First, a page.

There was something about that day that sparked something in me. I still love women. I love to tease them, to dominate them, to taste the sweet curved place between their ribcage and their navel. I’d have sex with straight women, and shock them with the way they lost their breath from the softness of my lips. Women loved my props: my leather harness, my rainbow handcuffs, my dildos – some called me intense, others called me insane. Ultimately, it was the power that seduced me. With women, I was both their rebel and their protection. I loved to make a girl feel safe so much that I would run to her in the middle of the night until my lungs burned out and love her so much she could feel it every time she breathed out. I’d fold them into my arms and shield them with such a fierce look in my eyes that no man ever dared to come inside.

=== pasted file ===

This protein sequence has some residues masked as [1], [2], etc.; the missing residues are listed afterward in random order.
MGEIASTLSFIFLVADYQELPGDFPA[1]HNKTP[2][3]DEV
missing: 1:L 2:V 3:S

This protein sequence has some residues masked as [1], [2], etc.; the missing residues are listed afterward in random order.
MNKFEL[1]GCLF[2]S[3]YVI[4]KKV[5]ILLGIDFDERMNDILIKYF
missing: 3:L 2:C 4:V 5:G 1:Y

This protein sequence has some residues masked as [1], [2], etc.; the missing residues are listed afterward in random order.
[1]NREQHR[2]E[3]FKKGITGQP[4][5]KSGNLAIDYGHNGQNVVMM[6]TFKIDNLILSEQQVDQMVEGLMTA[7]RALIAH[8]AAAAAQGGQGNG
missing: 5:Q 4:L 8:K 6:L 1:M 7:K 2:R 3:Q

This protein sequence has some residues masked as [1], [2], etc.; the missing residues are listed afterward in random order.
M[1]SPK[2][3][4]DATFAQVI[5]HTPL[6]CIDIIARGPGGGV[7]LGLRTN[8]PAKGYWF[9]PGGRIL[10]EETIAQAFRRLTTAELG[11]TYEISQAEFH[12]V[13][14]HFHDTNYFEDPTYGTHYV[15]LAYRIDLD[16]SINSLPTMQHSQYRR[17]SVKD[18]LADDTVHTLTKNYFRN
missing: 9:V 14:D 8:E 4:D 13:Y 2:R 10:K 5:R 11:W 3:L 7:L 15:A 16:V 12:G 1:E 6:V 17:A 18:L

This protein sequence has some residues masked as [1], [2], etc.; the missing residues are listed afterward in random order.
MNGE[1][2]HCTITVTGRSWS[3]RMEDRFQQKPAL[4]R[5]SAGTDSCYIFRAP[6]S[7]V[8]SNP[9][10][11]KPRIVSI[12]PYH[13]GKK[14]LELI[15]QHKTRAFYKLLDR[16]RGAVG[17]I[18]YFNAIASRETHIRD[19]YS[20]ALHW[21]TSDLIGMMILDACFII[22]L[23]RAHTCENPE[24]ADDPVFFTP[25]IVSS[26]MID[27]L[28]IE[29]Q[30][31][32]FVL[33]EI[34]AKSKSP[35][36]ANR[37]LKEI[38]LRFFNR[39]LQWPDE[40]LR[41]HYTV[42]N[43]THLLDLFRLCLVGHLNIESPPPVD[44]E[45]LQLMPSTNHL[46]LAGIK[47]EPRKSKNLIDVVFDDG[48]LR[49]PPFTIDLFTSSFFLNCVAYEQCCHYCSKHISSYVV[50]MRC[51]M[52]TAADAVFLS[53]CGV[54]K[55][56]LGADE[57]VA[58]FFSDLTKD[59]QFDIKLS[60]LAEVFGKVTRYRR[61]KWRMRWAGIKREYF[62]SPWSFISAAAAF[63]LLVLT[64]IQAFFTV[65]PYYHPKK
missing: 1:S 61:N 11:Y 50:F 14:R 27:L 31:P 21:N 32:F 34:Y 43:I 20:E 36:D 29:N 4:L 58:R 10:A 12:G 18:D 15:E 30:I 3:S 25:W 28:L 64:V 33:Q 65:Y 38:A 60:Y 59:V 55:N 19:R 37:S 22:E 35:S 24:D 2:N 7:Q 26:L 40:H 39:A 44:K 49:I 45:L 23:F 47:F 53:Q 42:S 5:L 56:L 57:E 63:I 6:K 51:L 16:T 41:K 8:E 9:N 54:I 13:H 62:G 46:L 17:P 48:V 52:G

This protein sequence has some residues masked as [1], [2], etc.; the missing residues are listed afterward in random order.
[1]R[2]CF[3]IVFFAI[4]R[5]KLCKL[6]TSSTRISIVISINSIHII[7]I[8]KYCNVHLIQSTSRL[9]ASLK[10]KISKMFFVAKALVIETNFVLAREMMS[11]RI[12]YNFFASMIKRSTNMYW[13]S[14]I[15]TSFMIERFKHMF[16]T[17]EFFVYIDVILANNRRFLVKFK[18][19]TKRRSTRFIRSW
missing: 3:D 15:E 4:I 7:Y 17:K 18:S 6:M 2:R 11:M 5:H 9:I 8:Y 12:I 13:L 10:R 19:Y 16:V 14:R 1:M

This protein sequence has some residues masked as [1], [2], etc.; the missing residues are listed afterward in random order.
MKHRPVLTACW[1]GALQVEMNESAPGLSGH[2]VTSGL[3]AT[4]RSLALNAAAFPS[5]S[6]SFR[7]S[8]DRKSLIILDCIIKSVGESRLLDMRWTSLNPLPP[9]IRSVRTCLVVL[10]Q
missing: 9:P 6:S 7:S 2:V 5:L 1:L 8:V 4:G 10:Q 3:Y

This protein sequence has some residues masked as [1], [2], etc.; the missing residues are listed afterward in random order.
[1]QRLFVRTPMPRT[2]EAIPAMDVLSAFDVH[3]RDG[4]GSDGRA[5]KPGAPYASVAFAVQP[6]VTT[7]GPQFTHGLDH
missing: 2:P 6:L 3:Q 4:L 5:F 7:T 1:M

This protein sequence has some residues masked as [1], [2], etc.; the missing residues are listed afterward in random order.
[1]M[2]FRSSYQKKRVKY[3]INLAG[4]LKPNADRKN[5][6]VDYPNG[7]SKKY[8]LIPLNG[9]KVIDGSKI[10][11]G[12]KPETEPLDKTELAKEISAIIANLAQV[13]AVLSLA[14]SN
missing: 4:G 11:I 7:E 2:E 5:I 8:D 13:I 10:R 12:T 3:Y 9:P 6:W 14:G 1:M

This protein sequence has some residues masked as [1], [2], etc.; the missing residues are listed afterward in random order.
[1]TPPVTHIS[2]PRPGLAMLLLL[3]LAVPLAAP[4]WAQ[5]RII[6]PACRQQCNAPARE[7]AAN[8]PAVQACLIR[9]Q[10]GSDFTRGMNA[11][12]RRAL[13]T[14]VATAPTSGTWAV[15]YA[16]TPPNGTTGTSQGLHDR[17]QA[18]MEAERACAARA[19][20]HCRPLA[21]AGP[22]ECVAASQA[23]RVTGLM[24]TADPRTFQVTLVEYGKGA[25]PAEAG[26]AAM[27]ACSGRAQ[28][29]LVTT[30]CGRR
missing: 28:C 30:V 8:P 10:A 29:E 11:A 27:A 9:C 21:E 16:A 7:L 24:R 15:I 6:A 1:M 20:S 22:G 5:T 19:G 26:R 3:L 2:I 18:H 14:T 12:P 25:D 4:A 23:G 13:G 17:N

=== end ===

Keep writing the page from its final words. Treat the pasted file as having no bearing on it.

In domestic violence, there is a cycle of power and control. During the honeymoon phase, the abuser is apologetic and makes sincere promises. Vinnie promised me food and pets. The first was a hamster I named Peaches. The second in the seventh grade after my friend Carolyn’s mom called the cops on him was a black cat named Midnight. Vinnie was having one of his moods, and I listened to the shouting coming from the kitchen lying on the den floor playing Thomas the tank with Andrew, my pseudo three year old little brother. Vinnie kept a walk in closet full of guns next to the record player. He had on Dean Martins ‘Everybody Loves Somebody Sometimes’, and I could hear the sound of the grandfather clock chiming from the dining room and glass breaking in the kitchen. I ran outside to the kitchen, where I saw him with his hands clasped tightly around Carina’s neck. He had Carina cornered against a countertop and was shaking her frail body. I knew he had just returned from his friend’s house, because I could smell the scent of lemon cello and thick grapa curling his words. “Does that shirt even fit you?” He hissed. I gained around ten pounds each school year and needed new clothes each September. He hit Carina across the face and I grabbed Andrew on my hip while he cried and ran outside straight into the woods. Vinnie gave me a track phone so that he could always get a hold of me, and I used it to call Carolyn frantic. After the cops left, Vinnie told me I couldn’t tell anyone about what happened because he would get in trouble. Andrew was sitting in his highchair eating cheerios and I nodded. I told Carolyn how I used to cut myself and she held me tightly against the schools grey fence, promising Jesus loved me and speaking in tongues.